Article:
SINEM'S IN THE HOUSE.
"I met a traveller from an antique land
Who said:—Two vast and trunkless legs of stone
Stand in the desert. Near them on the sand,
Half sunk, a shatter'd visage lies, whose frown
And wrinkled lip and sneer of cold command
Tell that its sculptor well those passions read
Which yet survive, stamp'd on these lifeless things,
The hand that mock'd them and the heart that fed.
And on the pedestal these words appear:
"My name is Ozymandias, king of kings:
Look on my works, ye mighty, and despair!"
Nothing beside remains: round the decay
Of that colossal wreck, boundless and bare,
The lone and level sands stretch far away."
Percy Bysshe Shelley, "Ozymandias"
A shot taken in fornt of King's Cross Station, London, on a London walk with Suby a few months ago. The station was designed by Lewis Cubitt and built in 1851-52, featuring the central 120ft. high clock tower in Italianate style, with 9ft diameter clock dials.
TIME'S TAINTING TOUCH
As the sands of time flow through the well-learned steps of a dance through the hourglass, as the sands of time wash over the hands that used to hold, eyes that used to gaze, arms that used to embrace, it's only Art that outlives life, conquers Time, all that remains for humankind.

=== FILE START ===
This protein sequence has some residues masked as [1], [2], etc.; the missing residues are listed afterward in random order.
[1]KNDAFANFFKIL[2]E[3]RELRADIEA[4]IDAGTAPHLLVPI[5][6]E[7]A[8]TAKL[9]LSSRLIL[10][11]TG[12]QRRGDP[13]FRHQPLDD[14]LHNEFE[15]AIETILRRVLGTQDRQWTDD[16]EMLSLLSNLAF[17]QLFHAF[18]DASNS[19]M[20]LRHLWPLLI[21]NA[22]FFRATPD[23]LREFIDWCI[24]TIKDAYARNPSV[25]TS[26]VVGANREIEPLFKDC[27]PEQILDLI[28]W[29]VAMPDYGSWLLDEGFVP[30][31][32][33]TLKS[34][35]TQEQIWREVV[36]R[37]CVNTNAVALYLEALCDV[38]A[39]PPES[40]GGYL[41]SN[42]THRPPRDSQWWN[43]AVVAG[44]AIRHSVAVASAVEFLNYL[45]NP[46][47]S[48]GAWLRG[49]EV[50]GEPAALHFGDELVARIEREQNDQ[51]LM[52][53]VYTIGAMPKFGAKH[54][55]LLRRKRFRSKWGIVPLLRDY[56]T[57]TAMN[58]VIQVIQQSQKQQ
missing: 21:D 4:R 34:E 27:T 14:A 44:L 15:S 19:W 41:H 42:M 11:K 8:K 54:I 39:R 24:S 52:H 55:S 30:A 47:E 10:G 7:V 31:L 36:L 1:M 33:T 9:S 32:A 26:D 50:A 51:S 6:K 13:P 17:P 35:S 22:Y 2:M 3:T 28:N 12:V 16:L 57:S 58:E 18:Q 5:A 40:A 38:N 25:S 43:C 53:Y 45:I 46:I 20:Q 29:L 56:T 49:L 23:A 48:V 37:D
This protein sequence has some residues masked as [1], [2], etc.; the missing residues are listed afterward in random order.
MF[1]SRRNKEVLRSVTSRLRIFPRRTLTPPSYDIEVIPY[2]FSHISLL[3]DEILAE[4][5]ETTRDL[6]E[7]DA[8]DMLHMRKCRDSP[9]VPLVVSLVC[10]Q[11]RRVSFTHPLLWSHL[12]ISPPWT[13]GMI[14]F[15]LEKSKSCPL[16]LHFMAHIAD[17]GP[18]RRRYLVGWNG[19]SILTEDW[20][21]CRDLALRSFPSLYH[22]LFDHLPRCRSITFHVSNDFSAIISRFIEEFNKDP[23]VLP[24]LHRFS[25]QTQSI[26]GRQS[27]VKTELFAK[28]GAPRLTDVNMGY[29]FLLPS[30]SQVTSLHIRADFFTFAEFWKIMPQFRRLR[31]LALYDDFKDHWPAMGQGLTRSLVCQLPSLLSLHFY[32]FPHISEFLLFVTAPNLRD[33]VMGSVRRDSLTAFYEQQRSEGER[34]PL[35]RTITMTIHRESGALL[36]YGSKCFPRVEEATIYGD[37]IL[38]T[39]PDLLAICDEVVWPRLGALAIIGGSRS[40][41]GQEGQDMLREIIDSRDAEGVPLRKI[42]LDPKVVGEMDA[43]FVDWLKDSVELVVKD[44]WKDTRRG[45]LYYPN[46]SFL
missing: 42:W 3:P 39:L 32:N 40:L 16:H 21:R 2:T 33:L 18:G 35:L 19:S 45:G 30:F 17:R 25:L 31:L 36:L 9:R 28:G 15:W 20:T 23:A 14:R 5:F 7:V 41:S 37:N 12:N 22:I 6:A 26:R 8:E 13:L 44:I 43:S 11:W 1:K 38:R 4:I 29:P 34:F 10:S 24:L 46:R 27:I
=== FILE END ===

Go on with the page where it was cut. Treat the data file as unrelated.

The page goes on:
We are the travellers "from an antique land" called 'the present' travelling to an ancient land, a foreign country called 'the past'. All we find of ancient ancestors are artefacts and monuments that tell a million histories.
Kings of kings lie mute, meat to the worms, in their private tombs; as the hands of the artist still mock them, through the grave, through the marble, through the centuries. Kings of kings are subject to time; no more, no less than their subjects. The kings become play things of Time.
One day many a century away, Cubitt's tower will turn to dust, so will the cheap red PVC of the London Underground... A traveller will stand amongst the ruins, and perhaps see a plaque, or a sign, and will despair of decay. For Time conquers all, yet Art, even one single written word that remains in this glorious Globe, conquers Time.
For "Ars longa, vita brevis."
Words and photography by Sinem
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